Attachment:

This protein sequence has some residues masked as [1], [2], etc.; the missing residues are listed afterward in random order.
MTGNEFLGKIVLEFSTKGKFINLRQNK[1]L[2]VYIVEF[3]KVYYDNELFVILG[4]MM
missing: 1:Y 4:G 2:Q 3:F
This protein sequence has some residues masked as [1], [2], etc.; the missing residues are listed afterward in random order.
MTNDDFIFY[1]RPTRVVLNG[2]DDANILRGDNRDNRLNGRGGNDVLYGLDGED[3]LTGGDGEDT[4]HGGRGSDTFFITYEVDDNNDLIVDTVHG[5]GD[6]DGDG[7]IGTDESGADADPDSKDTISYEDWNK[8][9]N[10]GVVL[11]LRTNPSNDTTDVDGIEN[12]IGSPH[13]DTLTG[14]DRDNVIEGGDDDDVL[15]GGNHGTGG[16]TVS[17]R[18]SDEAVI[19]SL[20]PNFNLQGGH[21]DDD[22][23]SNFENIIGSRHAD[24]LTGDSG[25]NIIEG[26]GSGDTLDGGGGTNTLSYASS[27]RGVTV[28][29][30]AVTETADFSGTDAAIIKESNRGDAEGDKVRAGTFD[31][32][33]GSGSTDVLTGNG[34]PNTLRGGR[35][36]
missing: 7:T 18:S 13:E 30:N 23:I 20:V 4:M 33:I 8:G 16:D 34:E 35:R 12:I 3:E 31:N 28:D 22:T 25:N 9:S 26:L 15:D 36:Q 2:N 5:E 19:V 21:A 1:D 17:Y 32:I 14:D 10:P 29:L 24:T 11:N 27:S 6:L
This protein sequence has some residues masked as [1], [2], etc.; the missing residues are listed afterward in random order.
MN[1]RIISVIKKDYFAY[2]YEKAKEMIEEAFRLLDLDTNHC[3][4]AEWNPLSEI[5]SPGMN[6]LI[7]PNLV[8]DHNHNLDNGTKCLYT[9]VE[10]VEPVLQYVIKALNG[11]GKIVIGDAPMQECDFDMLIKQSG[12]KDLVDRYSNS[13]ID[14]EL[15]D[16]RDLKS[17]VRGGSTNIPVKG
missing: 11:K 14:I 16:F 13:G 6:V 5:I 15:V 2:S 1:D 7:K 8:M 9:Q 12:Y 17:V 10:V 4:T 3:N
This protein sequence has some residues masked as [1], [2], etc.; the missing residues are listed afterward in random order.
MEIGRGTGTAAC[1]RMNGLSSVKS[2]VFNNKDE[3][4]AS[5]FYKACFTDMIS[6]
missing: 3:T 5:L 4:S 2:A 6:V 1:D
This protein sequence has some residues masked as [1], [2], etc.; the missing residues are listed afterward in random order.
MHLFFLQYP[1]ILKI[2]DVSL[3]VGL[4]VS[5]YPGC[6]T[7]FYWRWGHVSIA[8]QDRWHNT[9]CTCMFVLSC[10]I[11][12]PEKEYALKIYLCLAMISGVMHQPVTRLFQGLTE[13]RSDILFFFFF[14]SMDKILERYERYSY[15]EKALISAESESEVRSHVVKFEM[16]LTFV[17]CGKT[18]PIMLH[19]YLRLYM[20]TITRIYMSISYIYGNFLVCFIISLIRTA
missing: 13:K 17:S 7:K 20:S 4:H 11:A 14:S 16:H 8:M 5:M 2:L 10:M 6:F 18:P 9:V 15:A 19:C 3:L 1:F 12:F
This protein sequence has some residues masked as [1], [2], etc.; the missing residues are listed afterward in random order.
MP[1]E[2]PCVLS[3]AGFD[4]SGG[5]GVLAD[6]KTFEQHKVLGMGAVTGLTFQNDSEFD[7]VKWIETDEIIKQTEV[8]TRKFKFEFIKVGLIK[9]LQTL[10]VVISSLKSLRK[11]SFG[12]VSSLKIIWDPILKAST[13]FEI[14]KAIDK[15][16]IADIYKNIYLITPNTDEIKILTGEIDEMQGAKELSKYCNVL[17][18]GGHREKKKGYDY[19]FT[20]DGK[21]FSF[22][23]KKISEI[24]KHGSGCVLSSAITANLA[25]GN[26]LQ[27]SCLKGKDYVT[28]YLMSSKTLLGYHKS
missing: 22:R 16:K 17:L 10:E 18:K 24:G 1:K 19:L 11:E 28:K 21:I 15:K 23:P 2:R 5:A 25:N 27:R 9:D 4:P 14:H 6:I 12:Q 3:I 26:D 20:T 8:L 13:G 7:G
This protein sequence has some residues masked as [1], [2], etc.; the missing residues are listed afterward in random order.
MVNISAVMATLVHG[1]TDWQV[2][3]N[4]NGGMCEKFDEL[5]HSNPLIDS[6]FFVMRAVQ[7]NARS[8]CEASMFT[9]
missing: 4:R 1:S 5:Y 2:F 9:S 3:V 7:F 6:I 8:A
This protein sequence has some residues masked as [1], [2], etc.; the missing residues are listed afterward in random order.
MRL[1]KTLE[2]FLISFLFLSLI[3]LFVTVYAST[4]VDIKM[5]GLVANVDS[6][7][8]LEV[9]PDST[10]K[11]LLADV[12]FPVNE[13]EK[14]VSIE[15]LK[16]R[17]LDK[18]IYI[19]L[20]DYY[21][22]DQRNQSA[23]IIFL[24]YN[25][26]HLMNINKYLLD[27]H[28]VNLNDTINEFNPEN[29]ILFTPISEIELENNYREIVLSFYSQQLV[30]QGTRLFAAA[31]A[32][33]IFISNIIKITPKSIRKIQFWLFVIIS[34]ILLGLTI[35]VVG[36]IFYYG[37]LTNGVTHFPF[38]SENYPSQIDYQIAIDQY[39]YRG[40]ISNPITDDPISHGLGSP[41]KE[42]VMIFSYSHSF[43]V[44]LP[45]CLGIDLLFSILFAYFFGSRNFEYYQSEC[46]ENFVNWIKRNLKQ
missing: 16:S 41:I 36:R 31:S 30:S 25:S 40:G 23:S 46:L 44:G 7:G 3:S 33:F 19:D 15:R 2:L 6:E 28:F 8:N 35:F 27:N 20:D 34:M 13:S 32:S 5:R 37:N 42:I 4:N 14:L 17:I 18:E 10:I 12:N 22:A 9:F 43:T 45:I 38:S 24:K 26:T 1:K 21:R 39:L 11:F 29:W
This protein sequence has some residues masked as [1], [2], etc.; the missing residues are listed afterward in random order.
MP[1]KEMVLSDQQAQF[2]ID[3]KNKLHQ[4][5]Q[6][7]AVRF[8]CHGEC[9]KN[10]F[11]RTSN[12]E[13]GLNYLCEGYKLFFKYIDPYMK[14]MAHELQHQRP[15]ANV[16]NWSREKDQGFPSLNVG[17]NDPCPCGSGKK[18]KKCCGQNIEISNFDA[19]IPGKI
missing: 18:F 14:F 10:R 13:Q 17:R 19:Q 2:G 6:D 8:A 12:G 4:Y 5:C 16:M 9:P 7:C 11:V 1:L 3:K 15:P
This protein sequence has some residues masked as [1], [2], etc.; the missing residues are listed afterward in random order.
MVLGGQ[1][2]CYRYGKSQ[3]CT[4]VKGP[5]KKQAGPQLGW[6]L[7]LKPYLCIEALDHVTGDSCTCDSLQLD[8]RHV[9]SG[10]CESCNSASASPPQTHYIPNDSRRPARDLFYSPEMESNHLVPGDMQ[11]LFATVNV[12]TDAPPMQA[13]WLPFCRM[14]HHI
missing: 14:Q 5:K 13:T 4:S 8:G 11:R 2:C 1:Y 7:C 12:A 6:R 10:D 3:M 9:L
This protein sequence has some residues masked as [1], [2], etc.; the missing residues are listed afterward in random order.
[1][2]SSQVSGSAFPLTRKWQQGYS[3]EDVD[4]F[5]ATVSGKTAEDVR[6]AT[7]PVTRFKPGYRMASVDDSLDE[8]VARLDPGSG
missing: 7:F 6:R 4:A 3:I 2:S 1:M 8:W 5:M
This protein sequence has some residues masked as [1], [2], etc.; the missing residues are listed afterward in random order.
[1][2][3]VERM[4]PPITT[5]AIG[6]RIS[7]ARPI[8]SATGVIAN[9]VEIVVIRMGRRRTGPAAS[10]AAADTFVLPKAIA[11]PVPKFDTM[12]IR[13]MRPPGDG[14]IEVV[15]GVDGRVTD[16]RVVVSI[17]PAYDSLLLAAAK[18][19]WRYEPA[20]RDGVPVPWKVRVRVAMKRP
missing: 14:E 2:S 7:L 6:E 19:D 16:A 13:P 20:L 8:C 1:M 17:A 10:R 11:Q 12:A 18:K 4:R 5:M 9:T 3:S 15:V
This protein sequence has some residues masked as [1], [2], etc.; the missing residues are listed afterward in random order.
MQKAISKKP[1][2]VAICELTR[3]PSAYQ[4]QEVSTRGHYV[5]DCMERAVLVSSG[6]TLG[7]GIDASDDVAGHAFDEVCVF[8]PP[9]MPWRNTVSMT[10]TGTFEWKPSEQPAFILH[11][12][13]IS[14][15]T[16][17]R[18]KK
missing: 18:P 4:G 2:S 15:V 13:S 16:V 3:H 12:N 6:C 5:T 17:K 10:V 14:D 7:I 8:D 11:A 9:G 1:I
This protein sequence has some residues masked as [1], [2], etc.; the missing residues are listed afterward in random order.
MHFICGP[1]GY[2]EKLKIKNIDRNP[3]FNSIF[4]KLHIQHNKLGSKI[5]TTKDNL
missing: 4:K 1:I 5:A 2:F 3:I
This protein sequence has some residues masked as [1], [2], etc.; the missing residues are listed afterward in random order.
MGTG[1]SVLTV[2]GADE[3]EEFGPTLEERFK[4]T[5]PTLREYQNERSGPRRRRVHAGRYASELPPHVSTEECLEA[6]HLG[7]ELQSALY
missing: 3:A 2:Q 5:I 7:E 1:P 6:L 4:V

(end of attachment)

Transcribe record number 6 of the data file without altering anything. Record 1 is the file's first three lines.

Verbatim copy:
This protein sequence has some residues masked as [1], [2], etc.; the missing residues are listed afterward in random order.
MP[1]E[2]PCVLS[3]AGFD[4]SGG[5]GVLAD[6]KTFEQHKVLGMGAVTGLTFQNDSEFD[7]VKWIETDEIIKQTEV[8]TRKFKFEFIKVGLIK[9]LQTL[10]VVISSLKSLRK[11]SFG[12]VSSLKIIWDPILKAST[13]FEI[14]KAIDK[15][16]IADIYKNIYLITPNTDEIKILTGEIDEMQGAKELSKYCNVL[17][18]GGHREKKKGYDY[19]FT[20]DGK[21]FSF[22][23]KKISEI[24]KHGSGCVLSSAITANLA[25]GN[26]LQ[27]SCLKGKDYVT[28]YLMSSKTLLGYHKS
missing: 22:R 16:K 17:L 10:E 18:K 24:G 1:K 19:L 11:E 28:K 21:I 15:K 23:P 2:R 5:A 25:N 27:R 9:D 4:P 14:H 6:I 12:Q 3:I 26:D 20:T 8:L 13:G 7:G